Community college will better serve adult learnersWhile...


October 14, 1999

Community college will better serve adult learners

While the Community College of Baltimore County (CCBC) would have preferred a smoother "opening day" for the newly adopted Community Education program, we remain enthusiastic about this opportunity to extend our service and expertise ("Registration debacle prompts an apology," Oct. 5).

In fact, recent experience leaves us even more optimistic about the future of community education.

As The Sun's editorial noted, the "silver lining" to the start-up problems we've experienced is realizing what a tremendous market for lifelong learning exists in our backyard ("CCBC stumble," Oct. 6).

Despite the registration glitches, we're running about 10 percent more classes than were running this time last year.

Without a doubt, we underestimated the overwhelming response to our direct mail campaign which, to correct The Sun's article, was not distributed to "every county home" but was targeted to residents in a 3-mile radius of each of the 19 community education centers.

While we increased our telephone registration staff to seven (not two, as the article reported), this was not sufficient to handle the increased volume of calls, faxes and mail-in registrations.

Community education was tranferred to CCBC to better serve county residents -- and they can take heart that CCBC is doing everything possible to ensure quick and easy access for future students.

The new system places adult education in the hands of CCBC, whose primary mission is to serve adult learners, while enabling the public schools to focus on educating the county's K-12 population.

The fact that CCBC can receive state funding for students in this program is an added bonus, not as The Sun implied, the primary impetus for the transfer

But the potential funding will enable CCBC to enhance the variety of learning opportunities available to Baltimore County students of all ages.

Irving Pressley McPhail Baltimore

The writer is chancellor of the Community College of Baltimore.

Extending sewer lines just extends sprawl

The Sun's recent editorial on extending water and sewers to rural areas drew some misleading conclusions ("Chicken, egg, sewers, sprawl," Oct. 4).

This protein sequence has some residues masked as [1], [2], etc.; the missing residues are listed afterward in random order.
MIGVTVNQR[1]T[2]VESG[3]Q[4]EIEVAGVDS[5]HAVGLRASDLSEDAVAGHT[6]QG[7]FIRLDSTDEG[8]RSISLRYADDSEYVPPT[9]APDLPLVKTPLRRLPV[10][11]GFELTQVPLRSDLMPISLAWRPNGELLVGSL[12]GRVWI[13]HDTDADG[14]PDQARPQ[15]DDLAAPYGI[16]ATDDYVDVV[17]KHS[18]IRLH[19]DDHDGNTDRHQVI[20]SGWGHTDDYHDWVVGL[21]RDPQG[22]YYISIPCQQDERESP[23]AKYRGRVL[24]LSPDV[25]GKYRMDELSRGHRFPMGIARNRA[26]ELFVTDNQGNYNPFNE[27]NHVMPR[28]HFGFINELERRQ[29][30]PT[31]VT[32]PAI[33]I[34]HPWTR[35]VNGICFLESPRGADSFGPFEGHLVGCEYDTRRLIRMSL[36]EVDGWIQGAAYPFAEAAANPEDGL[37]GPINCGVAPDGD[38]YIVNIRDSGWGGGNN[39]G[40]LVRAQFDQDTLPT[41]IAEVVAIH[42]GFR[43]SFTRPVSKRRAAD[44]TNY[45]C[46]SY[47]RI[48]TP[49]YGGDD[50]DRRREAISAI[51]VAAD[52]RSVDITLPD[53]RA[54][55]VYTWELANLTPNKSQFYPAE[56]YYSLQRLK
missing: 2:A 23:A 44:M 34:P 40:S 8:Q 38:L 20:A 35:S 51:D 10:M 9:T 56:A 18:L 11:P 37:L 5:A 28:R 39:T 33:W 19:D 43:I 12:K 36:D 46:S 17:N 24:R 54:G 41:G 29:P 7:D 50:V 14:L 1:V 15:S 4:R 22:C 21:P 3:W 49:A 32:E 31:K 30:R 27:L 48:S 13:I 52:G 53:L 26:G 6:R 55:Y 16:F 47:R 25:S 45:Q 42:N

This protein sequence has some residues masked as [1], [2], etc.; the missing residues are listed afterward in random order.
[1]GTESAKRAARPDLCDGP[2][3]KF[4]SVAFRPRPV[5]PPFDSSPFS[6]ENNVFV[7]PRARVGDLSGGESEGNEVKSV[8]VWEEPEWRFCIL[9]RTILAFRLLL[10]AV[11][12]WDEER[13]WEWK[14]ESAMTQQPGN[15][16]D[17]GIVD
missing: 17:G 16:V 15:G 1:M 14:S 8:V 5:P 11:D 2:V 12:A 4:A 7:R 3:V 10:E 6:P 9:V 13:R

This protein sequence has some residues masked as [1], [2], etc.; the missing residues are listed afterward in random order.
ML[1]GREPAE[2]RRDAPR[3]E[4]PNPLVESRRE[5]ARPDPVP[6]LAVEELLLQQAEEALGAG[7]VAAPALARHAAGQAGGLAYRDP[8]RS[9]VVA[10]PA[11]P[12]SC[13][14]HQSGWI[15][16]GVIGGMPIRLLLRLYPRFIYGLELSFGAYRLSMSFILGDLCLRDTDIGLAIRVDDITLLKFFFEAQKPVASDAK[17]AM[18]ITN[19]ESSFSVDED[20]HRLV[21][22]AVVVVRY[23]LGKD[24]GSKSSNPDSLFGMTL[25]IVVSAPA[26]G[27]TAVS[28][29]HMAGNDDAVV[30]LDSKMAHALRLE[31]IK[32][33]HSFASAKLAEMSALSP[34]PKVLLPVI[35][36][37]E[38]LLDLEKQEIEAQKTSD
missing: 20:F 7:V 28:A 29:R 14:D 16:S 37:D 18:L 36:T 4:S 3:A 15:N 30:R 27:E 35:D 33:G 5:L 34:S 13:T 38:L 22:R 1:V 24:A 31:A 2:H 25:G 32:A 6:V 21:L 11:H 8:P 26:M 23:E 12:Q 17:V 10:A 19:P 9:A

In support of extending the Urban-Rural Demarcation Line (URDL), the editorial quotes Ellwood Sinsky saying, "the lack of water and sewer in Carroll County has done nothing to curtail sprawl."

We've seen this kind of reasoning before. The tobacco companies, for example, argued that some people get cancer even without smoking, so smoking must not cause cancer.

But, in fact, wherever water and sewer lines have been extended, intense development has followed.

There is no chicken and egg issue here. The addition of public water and sewer is a prescription for another growth area.

If Mr. Sinsky believes that proper zoning can limit growth in areas served by public water and sewer, he should look closely at White Marsh and Owings Mills.

The pressure to develop rural areas (Kingsville and Green Spring Valley included) is intense, and the URDL boundary is one of the few defenses left for those who favor rural conservation.

Carol T. Trela Baldwin

Would more roads bring more sprawl, pollution . . .

Gov. Parris N. Glendening should be commended for preventing full construction of the Intercounty Connector (ICC) in Montgomery and Prince George's counties.

This road is not needed to bring the state together or link Baltimore and the Washington suburbs, as ICC proponent Baltimore County Executive C. A. Ruppersberger has asserted.

Four major roads, two of which are interstate highways, connect these two regions. We also have the MARC train.

Unfortunately Mr. Ruppersberger and such other elected officials as Comptroller William Donald Schaefer share The Sun's mistaken view that more roads are a good solution to transportation problems and help the economy ("Governor's fire sale," Sept. 28).

More mass transit makes more sense.

More roads are bad for the environment. They may cut through parks, as the ICC would, or hurt forests and wetlands, as would the extension of Route 43 in Baltimore County.

More roads also stimulate suburban sprawl. And, because they cause an increase in vehicle-miles traveled, they cause more air pollution.

Brian Parker Columbia

The writer is group conservation chairman for the Sierra Club's Maryland chapter.

. . . or cut travel time and reduce emissions?

The long-term solution to auto exhaust air pollution in the Baltimore area is an extensive rail transport system ("Polluted air hits asthmatics hard," Sept. 29).

Unfortunately, this would be so big and expensive a project that none of us will see it in our lifetime.

The short-term solution is more and faster highways.

This would reduce commuting time, which would reduce the time car engines are running and thereby reduce pollution from their exhaust.

David Heston Glen Arm

More people will bring more environmental woes

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